There’s a “pretty easy” recipe for “Hot, Salty & Sour: My Kimchi Recipe: I love kimchi, and I make kimchi at home a few times a year, usually in the autumn when Napa cabbage, hefty daikon radishes, carrots, garlic and chili peppers can all be found at the market”. If you like oranges, you’re sure to love this one (“Seville oranges really make this”): “Whiskey and Marmalade: Fragrant with the perfume of Seville oranges, this marmalade is sweetened with wildflower honey and spiked with a dose of Irish Whiskey. It’s easy to make with just three ingredients…” You can also find a delicious recipe for Quinoa Salad with Cumin Lime Vinaigrette: “One of my family’s favourite lighter meals… I serve it with grilled fish or chicken. It’s a breeze to put together”. Another post teaches you how to make Albacore Tuna Poke: “We eat a fair amount of seafood in my home: albacore tuna, black cod, salmon, spot shrip and fresh oysters, particularly now that we live near the sea, but it’s something I’ve always valued serving.” The page is updated often, every day or so on average.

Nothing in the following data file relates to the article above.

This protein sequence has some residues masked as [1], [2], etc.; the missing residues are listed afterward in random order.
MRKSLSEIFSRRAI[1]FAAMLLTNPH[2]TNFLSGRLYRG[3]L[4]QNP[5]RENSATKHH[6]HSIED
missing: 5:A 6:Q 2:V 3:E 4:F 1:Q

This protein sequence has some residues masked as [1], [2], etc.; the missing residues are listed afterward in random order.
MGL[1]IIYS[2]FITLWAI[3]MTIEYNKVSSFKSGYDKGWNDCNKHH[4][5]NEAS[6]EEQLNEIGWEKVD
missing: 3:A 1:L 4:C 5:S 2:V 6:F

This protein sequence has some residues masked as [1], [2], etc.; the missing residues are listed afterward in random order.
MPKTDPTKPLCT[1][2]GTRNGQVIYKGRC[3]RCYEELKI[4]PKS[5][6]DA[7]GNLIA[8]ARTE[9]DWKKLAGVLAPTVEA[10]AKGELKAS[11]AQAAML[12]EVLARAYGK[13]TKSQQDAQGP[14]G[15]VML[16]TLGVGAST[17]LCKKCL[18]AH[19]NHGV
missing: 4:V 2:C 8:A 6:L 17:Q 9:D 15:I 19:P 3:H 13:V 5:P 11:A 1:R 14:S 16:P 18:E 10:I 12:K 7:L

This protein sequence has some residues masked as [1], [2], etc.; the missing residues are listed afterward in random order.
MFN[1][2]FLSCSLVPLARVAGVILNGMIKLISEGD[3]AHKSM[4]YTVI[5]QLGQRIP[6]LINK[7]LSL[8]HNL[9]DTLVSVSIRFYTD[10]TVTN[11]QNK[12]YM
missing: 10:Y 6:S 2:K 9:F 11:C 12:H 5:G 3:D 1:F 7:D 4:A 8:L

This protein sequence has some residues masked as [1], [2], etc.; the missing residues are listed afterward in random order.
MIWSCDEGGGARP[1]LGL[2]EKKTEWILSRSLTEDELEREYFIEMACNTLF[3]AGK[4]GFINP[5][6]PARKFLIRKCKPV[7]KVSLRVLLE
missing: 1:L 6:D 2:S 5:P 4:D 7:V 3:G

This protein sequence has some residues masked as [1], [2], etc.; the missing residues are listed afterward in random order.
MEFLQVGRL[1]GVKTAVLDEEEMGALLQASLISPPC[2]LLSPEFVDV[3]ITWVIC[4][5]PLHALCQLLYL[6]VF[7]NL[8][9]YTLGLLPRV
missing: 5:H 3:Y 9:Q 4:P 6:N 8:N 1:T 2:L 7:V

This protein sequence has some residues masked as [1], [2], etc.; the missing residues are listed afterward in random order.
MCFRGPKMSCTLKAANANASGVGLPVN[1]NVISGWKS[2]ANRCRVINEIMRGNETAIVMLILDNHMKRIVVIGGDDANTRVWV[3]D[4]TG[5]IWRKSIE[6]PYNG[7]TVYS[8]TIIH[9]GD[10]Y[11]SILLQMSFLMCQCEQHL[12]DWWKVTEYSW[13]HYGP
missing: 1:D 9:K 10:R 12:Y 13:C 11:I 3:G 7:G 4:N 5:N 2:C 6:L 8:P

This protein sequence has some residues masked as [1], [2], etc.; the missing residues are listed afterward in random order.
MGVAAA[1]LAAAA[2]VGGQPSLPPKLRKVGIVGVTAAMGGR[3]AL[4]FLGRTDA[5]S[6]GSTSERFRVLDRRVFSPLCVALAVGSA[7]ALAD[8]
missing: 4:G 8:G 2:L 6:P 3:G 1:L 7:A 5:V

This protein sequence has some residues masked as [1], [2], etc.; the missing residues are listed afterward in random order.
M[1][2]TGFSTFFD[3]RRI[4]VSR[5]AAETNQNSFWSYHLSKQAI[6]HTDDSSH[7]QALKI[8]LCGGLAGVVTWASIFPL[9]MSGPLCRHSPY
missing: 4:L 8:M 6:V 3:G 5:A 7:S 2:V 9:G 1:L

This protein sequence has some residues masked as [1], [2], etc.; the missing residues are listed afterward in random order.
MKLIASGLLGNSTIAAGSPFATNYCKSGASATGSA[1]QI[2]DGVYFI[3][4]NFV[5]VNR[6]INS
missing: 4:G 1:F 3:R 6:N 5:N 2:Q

About: “Mission: I’ve got a whisk, I know how to use it. Chef in the Big City. Bringing lessons and recipes from culinary school to you”.
This is a really fun page from a young chef in Manhattan! The most recent post asks, “How do you take your bourbon?” with a link below (including a scrumptious photo), to teach you how to make “Bourbon Banana Bread: Did you know that quick breads, such as banana and zucchini, date back to not terribly far ago? Approximately, in fact, to the Civil War and the invention of baking soda and powder… [sic]”. There are a lot of seasonal favourites featured on the page, too, like Roasted Jerusalem Artichoke Soup.